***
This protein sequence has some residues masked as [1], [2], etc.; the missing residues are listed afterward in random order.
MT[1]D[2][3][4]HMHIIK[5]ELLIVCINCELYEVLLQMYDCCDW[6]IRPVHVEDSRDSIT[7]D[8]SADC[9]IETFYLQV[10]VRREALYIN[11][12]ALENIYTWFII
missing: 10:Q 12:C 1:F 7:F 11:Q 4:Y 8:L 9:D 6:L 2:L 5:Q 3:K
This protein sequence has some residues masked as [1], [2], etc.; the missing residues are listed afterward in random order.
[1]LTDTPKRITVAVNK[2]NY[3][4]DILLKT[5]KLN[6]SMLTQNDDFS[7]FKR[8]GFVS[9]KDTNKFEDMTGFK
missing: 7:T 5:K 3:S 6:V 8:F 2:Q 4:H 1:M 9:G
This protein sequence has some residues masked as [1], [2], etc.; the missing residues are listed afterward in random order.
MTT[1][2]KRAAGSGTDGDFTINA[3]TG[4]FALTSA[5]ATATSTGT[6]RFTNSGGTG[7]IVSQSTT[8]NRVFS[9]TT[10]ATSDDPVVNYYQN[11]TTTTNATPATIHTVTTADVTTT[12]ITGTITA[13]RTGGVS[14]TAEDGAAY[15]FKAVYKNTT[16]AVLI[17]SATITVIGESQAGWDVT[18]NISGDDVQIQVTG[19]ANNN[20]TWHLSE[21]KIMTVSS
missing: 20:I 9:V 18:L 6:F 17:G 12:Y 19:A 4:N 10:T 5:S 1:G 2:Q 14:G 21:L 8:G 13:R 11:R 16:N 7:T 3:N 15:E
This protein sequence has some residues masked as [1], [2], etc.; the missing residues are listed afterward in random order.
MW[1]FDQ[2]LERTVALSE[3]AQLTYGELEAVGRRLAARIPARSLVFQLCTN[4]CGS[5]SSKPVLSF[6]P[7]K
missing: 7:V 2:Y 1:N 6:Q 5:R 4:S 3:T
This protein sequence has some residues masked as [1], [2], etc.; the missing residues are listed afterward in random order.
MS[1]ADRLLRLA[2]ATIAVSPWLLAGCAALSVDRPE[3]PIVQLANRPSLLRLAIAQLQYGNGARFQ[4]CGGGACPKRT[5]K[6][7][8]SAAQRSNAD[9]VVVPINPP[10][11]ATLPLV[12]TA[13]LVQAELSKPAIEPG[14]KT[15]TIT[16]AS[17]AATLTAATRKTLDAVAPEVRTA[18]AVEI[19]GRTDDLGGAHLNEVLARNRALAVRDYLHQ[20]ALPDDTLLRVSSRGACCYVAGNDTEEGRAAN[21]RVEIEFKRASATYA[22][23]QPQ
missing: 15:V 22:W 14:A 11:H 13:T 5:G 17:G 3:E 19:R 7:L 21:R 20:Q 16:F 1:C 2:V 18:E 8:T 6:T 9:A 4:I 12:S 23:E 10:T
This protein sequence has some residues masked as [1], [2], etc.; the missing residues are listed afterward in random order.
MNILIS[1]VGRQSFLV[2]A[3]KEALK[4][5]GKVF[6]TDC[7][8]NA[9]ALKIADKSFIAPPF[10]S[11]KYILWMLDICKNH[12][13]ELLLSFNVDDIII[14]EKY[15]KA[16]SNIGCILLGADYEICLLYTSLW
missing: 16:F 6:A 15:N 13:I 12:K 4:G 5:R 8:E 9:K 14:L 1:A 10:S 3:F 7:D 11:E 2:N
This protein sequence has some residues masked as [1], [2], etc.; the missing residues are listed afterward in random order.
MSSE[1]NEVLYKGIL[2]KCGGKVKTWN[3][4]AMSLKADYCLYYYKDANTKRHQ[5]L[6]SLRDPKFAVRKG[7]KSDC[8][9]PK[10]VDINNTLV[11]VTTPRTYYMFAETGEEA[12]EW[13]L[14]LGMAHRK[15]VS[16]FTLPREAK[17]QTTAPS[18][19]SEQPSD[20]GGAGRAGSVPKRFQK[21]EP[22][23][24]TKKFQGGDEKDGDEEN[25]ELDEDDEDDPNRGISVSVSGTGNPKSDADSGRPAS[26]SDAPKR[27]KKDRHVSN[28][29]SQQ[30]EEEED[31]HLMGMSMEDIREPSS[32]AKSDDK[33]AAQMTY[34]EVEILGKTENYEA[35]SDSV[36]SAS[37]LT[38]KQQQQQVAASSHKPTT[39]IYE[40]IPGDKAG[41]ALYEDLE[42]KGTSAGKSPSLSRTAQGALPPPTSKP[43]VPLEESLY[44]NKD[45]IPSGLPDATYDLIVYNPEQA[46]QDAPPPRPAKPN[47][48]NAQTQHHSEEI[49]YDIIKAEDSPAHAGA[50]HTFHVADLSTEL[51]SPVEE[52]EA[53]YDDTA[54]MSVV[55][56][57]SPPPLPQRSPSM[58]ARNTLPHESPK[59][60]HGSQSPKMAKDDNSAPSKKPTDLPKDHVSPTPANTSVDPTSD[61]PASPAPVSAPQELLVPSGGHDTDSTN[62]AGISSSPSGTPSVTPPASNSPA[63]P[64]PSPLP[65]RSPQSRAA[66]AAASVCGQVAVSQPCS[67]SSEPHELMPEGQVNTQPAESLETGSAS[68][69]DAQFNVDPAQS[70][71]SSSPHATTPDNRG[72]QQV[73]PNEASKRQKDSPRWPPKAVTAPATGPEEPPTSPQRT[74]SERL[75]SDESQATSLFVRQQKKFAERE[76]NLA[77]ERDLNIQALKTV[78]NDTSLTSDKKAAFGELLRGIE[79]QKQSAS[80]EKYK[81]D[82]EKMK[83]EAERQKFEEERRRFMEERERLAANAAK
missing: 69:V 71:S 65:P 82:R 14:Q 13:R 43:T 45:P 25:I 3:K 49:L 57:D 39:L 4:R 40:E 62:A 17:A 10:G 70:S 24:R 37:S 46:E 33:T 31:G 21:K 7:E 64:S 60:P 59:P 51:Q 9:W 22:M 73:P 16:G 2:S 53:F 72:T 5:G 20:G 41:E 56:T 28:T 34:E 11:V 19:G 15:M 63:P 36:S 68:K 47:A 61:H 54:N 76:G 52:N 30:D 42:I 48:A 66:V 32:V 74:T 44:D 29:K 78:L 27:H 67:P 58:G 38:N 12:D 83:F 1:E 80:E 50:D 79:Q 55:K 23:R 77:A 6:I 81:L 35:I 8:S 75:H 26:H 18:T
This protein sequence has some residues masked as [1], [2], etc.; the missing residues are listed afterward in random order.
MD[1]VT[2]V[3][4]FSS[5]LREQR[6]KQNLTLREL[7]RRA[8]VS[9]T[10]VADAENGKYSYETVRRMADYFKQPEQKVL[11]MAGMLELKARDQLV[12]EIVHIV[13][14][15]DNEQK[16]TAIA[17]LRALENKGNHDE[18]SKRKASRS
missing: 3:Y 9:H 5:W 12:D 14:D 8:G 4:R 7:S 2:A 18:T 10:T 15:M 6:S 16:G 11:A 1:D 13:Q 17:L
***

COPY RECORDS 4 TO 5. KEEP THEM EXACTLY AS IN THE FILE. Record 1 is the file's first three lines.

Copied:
This protein sequence has some residues masked as [1], [2], etc.; the missing residues are listed afterward in random order.
MW[1]FDQ[2]LERTVALSE[3]AQLTYGELEAVGRRLAARIPARSLVFQLCTN[4]CGS[5]SSKPVLSF[6]P[7]K
missing: 7:V 2:Y 1:N 6:Q 5:R 4:S 3:T
This protein sequence has some residues masked as [1], [2], etc.; the missing residues are listed afterward in random order.
MS[1]ADRLLRLA[2]ATIAVSPWLLAGCAALSVDRPE[3]PIVQLANRPSLLRLAIAQLQYGNGARFQ[4]CGGGACPKRT[5]K[6][7][8]SAAQRSNAD[9]VVVPINPP[10][11]ATLPLV[12]TA[13]LVQAELSKPAIEPG[14]KT[15]TIT[16]AS[17]AATLTAATRKTLDAVAPEVRTA[18]AVEI[19]GRTDDLGGAHLNEVLARNRALAVRDYLHQ[20]ALPDDTLLRVSSRGACCYVAGNDTEEGRAAN[21]RVEIEFKRASATYA[22][23]QPQ
missing: 15:V 22:W 14:A 11:H 13:T 5:G 17:G 3:E 19:R 7:L 21:R 20:Q 16:F 1:C 2:V 18:E 8:T 6:T 9:A 4:I 12:S 23:E 10:T